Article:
The Affordable Care Act (ACA) is about to go under the microscope again at the U.S. Supreme Court, and this time, the composition of the court is much more conservative than it was during the previous two inspections.
The law has enabled an estimated 20 million people to obtain health insurance and provides subsidies to make coverage affordable for people with low incomes. The law requires everyone to either buy health insurance coverage or pay a “tax” that helps offset their use of the medical system without insurance. Regulations implementing ACA include significant prohibitions on discrimination against people based on sexual orientation and gender identity and based on pre-existing conditions.
On Monday, March 2, the high court said it would review the decision of a lower court which held that mandated “tax” to be unconstitutional and, therefore, renders the entire law unconstitutional.
ACA prohibits insurance companies from putting a cap on how much coverage a person—with HIV, breast cancer, or any other disease— can have during his or her lifetime. It also prohibits insurance companies from dropping a person from coverage once a person becomes ill. (Before ACA was enacted in 2010, 30 percent of people with HIV had no insurance.) And it prevents companies from excluding certain conditions for coverage.
Lambda Legal’s senior attorney and health care strategist, Omar Gonzalez-Pagan, said Lambda is “concerned about the continuous attacks against the Affordable Care Act.”
“ACA has saved millions of lives. It is of critical importance for LGBTQ people, people living with HIV, and people of color. ACA has improved access to care and eliminated structural, discriminatory barriers for many, particularly people living with HIV,” said Gonzalez-Pagan. “We are hopeful the Supreme Court will once again uphold ACA and look forward to making that case to the court.”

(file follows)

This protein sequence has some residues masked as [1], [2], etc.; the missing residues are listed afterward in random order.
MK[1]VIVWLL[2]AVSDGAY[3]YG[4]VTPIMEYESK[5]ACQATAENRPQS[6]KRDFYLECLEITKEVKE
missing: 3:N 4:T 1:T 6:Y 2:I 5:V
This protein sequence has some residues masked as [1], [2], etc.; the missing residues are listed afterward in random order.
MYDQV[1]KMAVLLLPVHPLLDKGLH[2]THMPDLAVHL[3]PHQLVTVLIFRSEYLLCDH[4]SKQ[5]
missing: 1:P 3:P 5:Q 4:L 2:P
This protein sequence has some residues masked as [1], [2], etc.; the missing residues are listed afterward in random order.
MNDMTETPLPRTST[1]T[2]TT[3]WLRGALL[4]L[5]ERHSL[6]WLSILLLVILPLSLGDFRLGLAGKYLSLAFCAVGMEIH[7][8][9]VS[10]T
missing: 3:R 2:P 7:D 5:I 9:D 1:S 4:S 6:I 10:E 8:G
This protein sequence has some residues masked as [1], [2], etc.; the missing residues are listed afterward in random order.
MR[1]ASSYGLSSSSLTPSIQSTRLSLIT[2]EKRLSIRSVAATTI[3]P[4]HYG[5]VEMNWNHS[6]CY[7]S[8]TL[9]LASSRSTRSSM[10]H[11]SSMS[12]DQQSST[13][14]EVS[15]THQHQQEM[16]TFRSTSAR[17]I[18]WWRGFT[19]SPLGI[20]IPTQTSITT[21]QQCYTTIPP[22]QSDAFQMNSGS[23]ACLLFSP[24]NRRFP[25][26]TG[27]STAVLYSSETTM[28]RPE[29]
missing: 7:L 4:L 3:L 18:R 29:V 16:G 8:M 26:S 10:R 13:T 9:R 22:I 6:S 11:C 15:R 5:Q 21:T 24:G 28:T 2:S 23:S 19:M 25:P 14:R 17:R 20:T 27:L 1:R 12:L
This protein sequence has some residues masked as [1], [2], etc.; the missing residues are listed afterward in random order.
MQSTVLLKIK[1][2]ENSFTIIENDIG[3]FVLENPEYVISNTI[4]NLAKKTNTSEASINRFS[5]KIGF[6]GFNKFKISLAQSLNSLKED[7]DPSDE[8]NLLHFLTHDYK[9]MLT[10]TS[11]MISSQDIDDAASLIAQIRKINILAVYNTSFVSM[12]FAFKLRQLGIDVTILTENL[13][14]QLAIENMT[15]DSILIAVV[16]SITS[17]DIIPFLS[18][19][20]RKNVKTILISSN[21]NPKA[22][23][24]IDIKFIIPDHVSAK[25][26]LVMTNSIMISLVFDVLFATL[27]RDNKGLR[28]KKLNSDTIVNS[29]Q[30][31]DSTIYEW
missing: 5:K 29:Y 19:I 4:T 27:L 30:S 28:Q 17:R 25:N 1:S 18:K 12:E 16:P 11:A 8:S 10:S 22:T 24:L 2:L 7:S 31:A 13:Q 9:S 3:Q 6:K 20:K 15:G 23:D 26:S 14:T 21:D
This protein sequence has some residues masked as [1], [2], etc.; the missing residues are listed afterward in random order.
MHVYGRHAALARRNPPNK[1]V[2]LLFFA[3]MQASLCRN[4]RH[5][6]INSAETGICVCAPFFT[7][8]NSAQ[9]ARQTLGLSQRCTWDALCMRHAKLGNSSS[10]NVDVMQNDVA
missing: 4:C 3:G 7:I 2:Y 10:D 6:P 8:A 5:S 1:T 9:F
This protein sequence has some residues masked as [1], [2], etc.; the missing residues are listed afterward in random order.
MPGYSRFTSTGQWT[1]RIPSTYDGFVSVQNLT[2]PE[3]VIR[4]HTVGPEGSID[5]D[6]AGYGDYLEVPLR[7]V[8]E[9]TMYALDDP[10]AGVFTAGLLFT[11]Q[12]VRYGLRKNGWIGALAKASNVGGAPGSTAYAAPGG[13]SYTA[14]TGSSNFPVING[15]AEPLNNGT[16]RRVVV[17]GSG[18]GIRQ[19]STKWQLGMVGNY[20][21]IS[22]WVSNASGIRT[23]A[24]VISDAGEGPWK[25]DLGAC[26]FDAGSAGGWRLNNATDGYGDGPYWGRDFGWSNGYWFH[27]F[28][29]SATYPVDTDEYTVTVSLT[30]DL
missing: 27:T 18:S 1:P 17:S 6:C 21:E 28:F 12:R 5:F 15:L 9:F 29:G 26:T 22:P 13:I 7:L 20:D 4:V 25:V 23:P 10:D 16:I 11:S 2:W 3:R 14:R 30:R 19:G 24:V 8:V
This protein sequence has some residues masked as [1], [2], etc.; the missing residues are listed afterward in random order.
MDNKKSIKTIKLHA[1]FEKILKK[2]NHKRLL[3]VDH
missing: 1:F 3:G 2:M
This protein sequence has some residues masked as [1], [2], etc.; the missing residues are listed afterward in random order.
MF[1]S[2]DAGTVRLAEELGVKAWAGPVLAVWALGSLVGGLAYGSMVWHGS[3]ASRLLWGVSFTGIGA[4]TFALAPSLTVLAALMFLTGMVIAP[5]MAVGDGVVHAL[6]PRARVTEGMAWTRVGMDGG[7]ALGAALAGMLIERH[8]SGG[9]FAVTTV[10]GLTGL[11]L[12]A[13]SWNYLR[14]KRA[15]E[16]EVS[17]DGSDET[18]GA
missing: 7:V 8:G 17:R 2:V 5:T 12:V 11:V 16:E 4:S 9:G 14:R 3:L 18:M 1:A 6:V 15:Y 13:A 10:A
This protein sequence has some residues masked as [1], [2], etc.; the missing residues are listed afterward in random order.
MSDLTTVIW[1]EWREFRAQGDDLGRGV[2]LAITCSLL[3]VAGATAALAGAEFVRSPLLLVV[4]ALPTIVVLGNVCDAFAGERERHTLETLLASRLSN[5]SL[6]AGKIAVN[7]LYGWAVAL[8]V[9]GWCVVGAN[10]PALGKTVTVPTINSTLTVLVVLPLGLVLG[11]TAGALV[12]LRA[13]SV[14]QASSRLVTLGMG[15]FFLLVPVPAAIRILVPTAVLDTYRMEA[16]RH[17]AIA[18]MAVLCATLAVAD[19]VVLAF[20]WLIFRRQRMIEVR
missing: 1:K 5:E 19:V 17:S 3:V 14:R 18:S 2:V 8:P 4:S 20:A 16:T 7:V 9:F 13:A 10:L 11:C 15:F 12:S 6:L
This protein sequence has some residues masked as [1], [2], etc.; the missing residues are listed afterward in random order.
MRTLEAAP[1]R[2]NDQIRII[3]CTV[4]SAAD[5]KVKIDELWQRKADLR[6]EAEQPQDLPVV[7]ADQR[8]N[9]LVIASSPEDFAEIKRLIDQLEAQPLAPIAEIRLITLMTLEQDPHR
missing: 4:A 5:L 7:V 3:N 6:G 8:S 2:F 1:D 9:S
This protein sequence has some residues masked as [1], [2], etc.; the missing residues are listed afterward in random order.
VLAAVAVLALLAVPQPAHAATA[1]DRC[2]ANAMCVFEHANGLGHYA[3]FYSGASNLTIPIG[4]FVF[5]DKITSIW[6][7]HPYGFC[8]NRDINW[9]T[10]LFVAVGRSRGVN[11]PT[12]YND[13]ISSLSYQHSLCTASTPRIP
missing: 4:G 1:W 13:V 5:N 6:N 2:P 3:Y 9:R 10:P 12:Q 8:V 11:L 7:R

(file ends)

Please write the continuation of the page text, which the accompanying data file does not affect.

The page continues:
“If the Supreme Court strikes down ACA, it will be catastrophic for transgender people who live in red states and who will be abruptly stripped of any healthcare protections,” said Shannon Minter, legal director for the National Center for Lesbian Rights. “ACA’s prohibition of discrimination against transgender people in healthcare led to a sea change in access to medical necessary care for the transgender community. Because of ACA, transgender people went from having no healthcare protections in most states to having nationwide protection. To lose that safety net would be devastating and would put many transgender people at high risk of losing access to transition-related care.”
Jennifer Levi, director of the Transgender Rights Project of GLBTQ Legal Advocates & Defenders (GLAD), said the nondiscrimination provision in ACA is “an important source of protections for LGBTQ people who face disproportionately high rates of discrimination in health care.”